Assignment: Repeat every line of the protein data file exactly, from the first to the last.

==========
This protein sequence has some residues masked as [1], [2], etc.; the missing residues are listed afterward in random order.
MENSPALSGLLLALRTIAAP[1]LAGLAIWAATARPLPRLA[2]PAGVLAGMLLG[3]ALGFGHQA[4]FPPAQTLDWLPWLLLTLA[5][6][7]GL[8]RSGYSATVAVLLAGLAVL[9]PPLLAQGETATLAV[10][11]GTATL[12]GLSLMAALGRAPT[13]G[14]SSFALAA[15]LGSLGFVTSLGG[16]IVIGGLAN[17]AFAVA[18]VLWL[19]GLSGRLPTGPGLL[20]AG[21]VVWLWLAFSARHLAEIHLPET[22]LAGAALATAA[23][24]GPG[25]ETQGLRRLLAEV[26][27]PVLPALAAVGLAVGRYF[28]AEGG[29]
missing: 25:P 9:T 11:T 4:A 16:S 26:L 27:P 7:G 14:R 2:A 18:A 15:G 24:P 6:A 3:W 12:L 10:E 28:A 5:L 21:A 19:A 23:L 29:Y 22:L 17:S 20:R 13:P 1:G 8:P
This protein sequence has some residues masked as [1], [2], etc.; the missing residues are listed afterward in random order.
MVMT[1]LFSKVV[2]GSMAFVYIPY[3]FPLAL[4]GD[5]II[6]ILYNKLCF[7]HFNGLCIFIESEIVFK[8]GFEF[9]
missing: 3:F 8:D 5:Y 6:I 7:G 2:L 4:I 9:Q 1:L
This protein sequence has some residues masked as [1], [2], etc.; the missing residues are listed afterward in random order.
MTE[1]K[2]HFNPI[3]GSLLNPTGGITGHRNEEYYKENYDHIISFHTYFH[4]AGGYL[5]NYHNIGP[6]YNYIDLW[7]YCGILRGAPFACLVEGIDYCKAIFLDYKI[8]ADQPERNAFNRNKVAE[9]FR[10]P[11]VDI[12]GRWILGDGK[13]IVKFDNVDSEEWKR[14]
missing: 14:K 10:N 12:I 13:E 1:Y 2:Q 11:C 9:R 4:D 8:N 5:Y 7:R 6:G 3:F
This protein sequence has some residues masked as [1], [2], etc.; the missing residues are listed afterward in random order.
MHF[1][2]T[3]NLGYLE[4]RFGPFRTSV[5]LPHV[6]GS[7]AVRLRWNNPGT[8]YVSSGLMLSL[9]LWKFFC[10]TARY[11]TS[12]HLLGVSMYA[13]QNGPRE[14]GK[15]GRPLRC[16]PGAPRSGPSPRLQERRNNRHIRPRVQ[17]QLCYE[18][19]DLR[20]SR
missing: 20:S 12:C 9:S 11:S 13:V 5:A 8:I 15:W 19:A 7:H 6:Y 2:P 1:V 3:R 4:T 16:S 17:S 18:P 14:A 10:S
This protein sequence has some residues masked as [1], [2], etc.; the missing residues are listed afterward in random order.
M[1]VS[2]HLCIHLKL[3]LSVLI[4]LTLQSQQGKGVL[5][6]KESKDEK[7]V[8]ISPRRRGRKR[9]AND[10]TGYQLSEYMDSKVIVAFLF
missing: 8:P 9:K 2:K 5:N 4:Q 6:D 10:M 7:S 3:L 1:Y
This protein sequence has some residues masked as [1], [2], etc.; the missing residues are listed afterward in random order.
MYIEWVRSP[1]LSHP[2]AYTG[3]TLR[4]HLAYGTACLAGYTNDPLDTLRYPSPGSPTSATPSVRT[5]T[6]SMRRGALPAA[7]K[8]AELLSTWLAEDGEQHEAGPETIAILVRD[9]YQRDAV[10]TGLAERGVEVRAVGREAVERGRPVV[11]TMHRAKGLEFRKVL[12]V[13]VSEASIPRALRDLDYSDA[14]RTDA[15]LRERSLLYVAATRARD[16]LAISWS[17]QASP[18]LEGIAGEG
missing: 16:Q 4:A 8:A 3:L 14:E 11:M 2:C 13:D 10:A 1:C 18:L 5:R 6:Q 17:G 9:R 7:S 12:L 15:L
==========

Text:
This protein sequence has some residues masked as [1], [2], etc.; the missing residues are listed afterward in random order.
MENSPALSGLLLALRTIAAP[1]LAGLAIWAATARPLPRLA[2]PAGVLAGMLLG[3]ALGFGHQA[4]FPPAQTLDWLPWLLLTLA[5][6][7]GL[8]RSGYSATVAVLLAGLAVL[9]PPLLAQGETATLAV[10][11]GTATL[12]GLSLMAALGRAPT[13]G[14]SSFALAA[15]LGSLGFVTSLGG[16]IVIGGLAN[17]AFAVA[18]VLWL[19]GLSGRLPTGPGLL[20]AG[21]VVWLWLAFSARHLAEIHLPET[22]LAGAALATAA[23][24]GPG[25]ETQGLRRLLAEV[26][27]PVLPALAAVGLAVGRYF[28]AEGG[29]
missing: 25:P 9:T 11:T 4:A 16:S 26:L 27:P 7:G 14:R 2:A 18:A 15:G 24:P 6:A 3:W 12:L 10:E 28:A 5:L 21:A 19:A 23:L 29:Y 22:L 17:S 20:R 13:P 1:G 8:P
This protein sequence has some residues masked as [1], [2], etc.; the missing residues are listed afterward in random order.
MVMT[1]LFSKVV[2]GSMAFVYIPY[3]FPLAL[4]GD[5]II[6]ILYNKLCF[7]HFNGLCIFIESEIVFK[8]GFEF[9]
missing: 3:F 8:D 5:Y 6:I 7:G 2:L 4:I 9:Q 1:L
This protein sequence has some residues masked as [1], [2], etc.; the missing residues are listed afterward in random order.
MTE[1]K[2]HFNPI[3]GSLLNPTGGITGHRNEEYYKENYDHIISFHTYFH[4]AGGYL[5]NYHNIGP[6]YNYIDLW[7]YCGILRGAPFACLVEGIDYCKAIFLDYKI[8]ADQPERNAFNRNKVAE[9]FR[10]P[11]VDI[12]GRWILGDGK[13]IVKFDNVDSEEWKR[14]
missing: 14:K 10:N 12:I 13:E 1:Y 2:Q 11:C 9:R 4:D 8:N 5:Y 7:R 6:G 3:F
This protein sequence has some residues masked as [1], [2], etc.; the missing residues are listed afterward in random order.
MHF[1][2]T[3]NLGYLE[4]RFGPFRTSV[5]LPHV[6]GS[7]AVRLRWNNPGT[8]YVSSGLMLSL[9]LWKFFC[10]TARY[11]TS[12]HLLGVSMYA[13]QNGPRE[14]GK[15]GRPLRC[16]PGAPRSGPSPRLQERRNNRHIRPRVQ[17]QLCYE[18][19]DLR[20]SR
missing: 20:S 12:C 9:S 11:S 13:V 5:A 8:I 15:W 19:A 7:H 6:Y 2:P 1:V 3:R 4:T 16:S 17:S 18:P 14:A 10:S
This protein sequence has some residues masked as [1], [2], etc.; the missing residues are listed afterward in random order.
M[1]VS[2]HLCIHLKL[3]LSVLI[4]LTLQSQQGKGVL[5][6]KESKDEK[7]V[8]ISPRRRGRKR[9]AND[10]TGYQLSEYMDSKVIVAFLF
missing: 8:P 9:K 2:K 5:N 4:Q 6:D 10:M 7:S 3:L 1:Y
This protein sequence has some residues masked as [1], [2], etc.; the missing residues are listed afterward in random order.
MYIEWVRSP[1]LSHP[2]AYTG[3]TLR[4]HLAYGTACLAGYTNDPLDTLRYPSPGSPTSATPSVRT[5]T[6]SMRRGALPAA[7]K[8]AELLSTWLAEDGEQHEAGPETIAILVRD[9]YQRDAV[10]TGLAERGVEVRAVGREAVERGRPVV[11]TMHRAKGLEFRKVL[12]V[13]VSEASIPRALRDLDYSDA[14]RTDA[15]LRERSLLYVAATRARD[16]LAISWS[17]QASP[18]LEGIAGEG
missing: 16:Q 4:A 8:A 3:L 14:E 11:M 2:C 13:D 10:A 1:C 18:L 5:R 6:Q 17:G 9:R 7:S 12:L 15:L